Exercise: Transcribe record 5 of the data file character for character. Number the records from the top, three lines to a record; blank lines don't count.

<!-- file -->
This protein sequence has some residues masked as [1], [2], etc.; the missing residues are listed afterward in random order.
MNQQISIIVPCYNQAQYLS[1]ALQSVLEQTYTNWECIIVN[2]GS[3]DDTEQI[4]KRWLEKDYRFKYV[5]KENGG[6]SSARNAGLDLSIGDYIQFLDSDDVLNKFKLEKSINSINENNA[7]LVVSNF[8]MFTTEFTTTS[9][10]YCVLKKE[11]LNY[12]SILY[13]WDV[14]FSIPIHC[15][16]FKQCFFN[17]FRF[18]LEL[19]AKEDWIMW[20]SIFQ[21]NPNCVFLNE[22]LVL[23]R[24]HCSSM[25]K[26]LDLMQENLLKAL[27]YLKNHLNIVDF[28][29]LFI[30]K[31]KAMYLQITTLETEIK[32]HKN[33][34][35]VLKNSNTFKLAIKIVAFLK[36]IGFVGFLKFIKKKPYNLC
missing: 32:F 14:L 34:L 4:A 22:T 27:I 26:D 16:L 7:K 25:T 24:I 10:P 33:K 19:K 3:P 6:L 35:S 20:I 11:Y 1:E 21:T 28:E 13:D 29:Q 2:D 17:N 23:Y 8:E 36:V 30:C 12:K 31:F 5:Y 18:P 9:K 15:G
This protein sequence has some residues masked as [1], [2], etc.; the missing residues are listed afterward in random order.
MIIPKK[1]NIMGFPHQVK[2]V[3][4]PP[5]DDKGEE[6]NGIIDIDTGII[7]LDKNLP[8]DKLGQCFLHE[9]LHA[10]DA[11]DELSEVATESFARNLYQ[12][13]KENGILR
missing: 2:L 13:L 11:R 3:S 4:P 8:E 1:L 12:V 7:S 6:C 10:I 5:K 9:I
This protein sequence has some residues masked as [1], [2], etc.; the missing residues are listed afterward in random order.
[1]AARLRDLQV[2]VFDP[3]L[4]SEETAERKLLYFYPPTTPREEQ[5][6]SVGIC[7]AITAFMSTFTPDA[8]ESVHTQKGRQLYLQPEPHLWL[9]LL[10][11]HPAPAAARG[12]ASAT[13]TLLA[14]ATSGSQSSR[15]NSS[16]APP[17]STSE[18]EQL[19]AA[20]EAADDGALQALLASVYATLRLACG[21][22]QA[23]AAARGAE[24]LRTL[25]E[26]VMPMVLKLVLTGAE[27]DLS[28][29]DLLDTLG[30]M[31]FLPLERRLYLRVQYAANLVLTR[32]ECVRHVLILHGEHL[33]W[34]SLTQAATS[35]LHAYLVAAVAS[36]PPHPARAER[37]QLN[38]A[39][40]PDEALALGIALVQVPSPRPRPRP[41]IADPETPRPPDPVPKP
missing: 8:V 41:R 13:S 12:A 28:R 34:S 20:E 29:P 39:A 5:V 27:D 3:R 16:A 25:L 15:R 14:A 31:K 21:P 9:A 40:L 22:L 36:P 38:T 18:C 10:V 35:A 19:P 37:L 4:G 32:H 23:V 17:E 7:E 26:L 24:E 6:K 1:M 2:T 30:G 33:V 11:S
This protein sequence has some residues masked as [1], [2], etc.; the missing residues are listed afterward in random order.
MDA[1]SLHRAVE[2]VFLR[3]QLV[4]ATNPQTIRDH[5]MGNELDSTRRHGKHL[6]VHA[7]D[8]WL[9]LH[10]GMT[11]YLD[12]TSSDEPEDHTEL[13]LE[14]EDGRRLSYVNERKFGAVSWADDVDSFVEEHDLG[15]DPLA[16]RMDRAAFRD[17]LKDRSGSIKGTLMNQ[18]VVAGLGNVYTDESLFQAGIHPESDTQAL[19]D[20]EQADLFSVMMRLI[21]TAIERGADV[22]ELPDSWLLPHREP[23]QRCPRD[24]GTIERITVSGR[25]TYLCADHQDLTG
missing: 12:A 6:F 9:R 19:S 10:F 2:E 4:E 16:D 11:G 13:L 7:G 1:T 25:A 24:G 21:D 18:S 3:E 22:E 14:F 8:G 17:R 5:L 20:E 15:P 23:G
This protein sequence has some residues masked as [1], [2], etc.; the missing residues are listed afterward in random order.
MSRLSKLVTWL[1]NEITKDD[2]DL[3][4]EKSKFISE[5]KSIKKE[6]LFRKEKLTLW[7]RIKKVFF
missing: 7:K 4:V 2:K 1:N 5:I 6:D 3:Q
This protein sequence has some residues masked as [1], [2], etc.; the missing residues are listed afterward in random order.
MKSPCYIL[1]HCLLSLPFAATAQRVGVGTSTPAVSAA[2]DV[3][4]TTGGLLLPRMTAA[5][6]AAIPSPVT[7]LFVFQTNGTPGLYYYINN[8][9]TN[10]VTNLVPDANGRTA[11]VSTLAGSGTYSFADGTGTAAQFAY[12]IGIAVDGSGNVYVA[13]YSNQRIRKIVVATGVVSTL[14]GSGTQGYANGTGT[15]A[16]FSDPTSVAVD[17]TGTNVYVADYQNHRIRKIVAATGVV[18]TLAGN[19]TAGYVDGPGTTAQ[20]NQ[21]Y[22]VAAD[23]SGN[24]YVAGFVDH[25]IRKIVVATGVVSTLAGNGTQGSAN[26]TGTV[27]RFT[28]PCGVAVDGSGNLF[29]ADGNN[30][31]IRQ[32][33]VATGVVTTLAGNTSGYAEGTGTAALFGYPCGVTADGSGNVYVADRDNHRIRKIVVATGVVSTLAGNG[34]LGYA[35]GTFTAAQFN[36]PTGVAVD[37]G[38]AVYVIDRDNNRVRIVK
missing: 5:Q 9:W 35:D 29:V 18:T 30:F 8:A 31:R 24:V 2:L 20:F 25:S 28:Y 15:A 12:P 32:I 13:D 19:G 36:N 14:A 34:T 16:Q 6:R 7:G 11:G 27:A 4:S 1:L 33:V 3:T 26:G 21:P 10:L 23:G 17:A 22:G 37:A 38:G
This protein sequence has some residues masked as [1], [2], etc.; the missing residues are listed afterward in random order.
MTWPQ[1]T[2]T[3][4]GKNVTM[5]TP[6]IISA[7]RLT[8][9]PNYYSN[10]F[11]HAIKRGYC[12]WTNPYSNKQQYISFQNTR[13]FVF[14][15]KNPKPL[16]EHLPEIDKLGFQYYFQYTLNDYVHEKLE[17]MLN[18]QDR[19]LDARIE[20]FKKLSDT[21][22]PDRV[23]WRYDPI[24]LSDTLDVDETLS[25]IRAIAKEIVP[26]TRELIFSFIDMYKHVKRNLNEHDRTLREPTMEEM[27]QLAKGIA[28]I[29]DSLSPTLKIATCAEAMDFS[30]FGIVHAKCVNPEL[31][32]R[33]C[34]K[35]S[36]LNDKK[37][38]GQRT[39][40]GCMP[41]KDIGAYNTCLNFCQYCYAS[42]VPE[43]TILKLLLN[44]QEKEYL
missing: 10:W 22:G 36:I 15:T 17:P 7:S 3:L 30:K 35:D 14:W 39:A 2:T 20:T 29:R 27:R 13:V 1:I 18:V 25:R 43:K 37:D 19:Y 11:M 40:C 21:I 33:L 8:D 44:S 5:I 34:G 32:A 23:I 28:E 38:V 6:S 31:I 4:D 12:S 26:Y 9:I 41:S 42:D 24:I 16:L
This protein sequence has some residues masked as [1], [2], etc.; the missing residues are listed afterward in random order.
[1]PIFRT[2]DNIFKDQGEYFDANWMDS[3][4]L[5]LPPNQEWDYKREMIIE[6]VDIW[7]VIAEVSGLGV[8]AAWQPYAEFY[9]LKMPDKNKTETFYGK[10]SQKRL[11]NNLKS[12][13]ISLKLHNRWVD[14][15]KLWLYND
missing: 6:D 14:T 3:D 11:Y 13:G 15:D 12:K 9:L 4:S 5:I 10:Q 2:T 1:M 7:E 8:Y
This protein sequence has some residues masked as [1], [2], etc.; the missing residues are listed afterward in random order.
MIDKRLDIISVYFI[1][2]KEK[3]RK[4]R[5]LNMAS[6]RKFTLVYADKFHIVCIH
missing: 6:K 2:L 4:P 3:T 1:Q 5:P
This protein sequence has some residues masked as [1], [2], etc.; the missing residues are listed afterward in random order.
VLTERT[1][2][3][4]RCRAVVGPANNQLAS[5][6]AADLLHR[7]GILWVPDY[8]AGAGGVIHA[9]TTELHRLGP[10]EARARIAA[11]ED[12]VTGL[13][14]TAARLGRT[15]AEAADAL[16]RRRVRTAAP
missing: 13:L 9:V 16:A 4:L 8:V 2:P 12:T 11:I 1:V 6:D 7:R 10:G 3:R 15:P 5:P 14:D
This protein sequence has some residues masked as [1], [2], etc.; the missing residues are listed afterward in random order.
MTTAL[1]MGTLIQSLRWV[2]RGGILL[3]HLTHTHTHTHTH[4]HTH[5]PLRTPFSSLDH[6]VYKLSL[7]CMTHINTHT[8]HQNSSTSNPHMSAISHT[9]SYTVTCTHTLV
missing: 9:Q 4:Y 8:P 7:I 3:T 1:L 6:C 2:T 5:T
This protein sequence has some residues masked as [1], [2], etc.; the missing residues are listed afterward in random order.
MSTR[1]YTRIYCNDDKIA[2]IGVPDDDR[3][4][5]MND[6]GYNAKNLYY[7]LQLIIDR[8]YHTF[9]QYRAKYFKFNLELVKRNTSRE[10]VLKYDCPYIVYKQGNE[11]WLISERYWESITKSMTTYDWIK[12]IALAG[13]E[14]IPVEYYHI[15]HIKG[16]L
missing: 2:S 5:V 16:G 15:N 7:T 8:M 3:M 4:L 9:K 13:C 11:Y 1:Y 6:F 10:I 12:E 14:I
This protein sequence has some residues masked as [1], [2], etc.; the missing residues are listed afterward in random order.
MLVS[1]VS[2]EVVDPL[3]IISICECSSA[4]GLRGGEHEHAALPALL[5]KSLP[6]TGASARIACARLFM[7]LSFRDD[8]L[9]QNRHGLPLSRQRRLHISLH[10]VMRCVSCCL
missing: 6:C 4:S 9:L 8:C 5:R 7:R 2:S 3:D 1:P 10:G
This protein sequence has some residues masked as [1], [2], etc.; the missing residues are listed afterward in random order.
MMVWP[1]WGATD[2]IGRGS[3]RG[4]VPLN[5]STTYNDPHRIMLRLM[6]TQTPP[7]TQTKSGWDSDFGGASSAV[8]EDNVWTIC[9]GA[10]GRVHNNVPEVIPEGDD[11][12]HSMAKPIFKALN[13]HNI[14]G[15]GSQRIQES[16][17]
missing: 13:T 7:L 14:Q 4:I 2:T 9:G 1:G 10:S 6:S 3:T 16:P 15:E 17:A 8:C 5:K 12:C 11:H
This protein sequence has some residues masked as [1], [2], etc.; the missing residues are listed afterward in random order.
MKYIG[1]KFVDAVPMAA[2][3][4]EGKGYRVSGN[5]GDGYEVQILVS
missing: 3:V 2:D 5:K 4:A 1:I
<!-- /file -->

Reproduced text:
This protein sequence has some residues masked as [1], [2], etc.; the missing residues are listed afterward in random order.
MSRLSKLVTWL[1]NEITKDD[2]DL[3][4]EKSKFISE[5]KSIKKE[6]LFRKEKLTLW[7]RIKKVFF
missing: 7:K 4:V 2:K 1:N 5:I 6:D 3:Q